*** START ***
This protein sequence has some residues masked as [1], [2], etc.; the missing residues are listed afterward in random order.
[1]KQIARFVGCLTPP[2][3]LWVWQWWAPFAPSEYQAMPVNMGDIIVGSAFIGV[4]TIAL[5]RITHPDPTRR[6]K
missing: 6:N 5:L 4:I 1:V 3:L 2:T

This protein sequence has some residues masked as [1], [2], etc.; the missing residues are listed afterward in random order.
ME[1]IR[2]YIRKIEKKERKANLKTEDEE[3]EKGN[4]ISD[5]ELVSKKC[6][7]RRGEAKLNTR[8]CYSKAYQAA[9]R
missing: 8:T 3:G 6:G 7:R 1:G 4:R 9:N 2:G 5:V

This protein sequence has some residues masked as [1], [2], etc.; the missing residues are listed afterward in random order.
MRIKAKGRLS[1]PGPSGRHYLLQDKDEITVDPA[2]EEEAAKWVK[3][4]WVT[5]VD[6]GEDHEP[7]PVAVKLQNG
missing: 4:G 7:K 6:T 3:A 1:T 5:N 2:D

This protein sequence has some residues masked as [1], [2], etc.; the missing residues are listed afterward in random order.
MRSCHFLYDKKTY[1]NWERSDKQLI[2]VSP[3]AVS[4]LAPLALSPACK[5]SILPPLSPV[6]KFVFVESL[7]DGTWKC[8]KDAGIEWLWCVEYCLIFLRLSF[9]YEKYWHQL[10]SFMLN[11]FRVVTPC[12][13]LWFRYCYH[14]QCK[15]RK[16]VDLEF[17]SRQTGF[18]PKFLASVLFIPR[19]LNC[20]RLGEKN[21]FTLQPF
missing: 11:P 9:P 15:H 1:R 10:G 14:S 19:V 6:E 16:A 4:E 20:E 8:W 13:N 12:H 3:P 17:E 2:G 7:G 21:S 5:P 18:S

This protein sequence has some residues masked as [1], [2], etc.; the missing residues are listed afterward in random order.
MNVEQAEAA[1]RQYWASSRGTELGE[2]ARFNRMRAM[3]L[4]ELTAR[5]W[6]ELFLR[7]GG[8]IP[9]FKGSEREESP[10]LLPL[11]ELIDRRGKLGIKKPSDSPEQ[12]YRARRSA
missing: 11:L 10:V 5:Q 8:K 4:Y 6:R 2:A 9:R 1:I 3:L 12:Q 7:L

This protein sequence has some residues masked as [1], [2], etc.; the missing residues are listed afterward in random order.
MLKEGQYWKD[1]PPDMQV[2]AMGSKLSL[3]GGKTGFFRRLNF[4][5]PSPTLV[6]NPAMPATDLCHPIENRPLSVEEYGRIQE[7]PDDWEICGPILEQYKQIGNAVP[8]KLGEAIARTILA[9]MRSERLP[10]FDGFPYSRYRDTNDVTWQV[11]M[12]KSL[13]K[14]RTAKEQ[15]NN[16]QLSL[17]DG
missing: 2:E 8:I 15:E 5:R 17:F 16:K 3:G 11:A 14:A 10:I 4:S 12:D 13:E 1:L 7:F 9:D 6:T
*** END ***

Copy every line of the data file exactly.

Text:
This protein sequence has some residues masked as [1], [2], etc.; the missing residues are listed afterward in random order.
[1]KQIARFVGCLTPP[2][3]LWVWQWWAPFAPSEYQAMPVNMGDIIVGSAFIGV[4]TIAL[5]RITHPDPTRR[6]K
missing: 6:N 5:L 4:I 1:V 3:L 2:T

This protein sequence has some residues masked as [1], [2], etc.; the missing residues are listed afterward in random order.
ME[1]IR[2]YIRKIEKKERKANLKTEDEE[3]EKGN[4]ISD[5]ELVSKKC[6][7]RRGEAKLNTR[8]CYSKAYQAA[9]R
missing: 8:T 3:G 6:G 7:R 1:G 4:R 9:N 2:G 5:V

This protein sequence has some residues masked as [1], [2], etc.; the missing residues are listed afterward in random order.
MRIKAKGRLS[1]PGPSGRHYLLQDKDEITVDPA[2]EEEAAKWVK[3][4]WVT[5]VD[6]GEDHEP[7]PVAVKLQNG
missing: 4:G 7:K 6:T 3:A 1:T 5:N 2:D

This protein sequence has some residues masked as [1], [2], etc.; the missing residues are listed afterward in random order.
MRSCHFLYDKKTY[1]NWERSDKQLI[2]VSP[3]AVS[4]LAPLALSPACK[5]SILPPLSPV[6]KFVFVESL[7]DGTWKC[8]KDAGIEWLWCVEYCLIFLRLSF[9]YEKYWHQL[10]SFMLN[11]FRVVTPC[12][13]LWFRYCYH[14]QCK[15]RK[16]VDLEF[17]SRQTGF[18]PKFLASVLFIPR[19]LNC[20]RLGEKN[21]FTLQPF
missing: 11:P 9:P 15:H 1:R 10:G 14:S 19:V 6:E 16:A 4:E 20:E 8:W 13:N 12:H 3:P 17:E 2:G 7:G 21:S 5:P 18:S

This protein sequence has some residues masked as [1], [2], etc.; the missing residues are listed afterward in random order.
MNVEQAEAA[1]RQYWASSRGTELGE[2]ARFNRMRAM[3]L[4]ELTAR[5]W[6]ELFLR[7]GG[8]IP[9]FKGSEREESP[10]LLPL[11]ELIDRRGKLGIKKPSDSPEQ[12]YRARRSA
missing: 11:L 10:V 5:Q 8:K 4:Y 6:R 2:A 9:R 1:I 3:L 12:Q 7:L

This protein sequence has some residues masked as [1], [2], etc.; the missing residues are listed afterward in random order.
MLKEGQYWKD[1]PPDMQV[2]AMGSKLSL[3]GGKTGFFRRLNF[4][5]PSPTLV[6]NPAMPATDLCHPIENRPLSVEEYGRIQE[7]PDDWEICGPILEQYKQIGNAVP[8]KLGEAIARTILA[9]MRSERLP[10]FDGFPYSRYRDTNDVTWQV[11]M[12]KSL[13]K[14]RTAKEQ[15]NN[16]QLSL[17]DG
missing: 2:E 8:I 15:E 5:R 17:F 16:K 3:G 11:A 14:A 10:I 4:S 12:D 13:E 1:L 7:F 9:D 6:T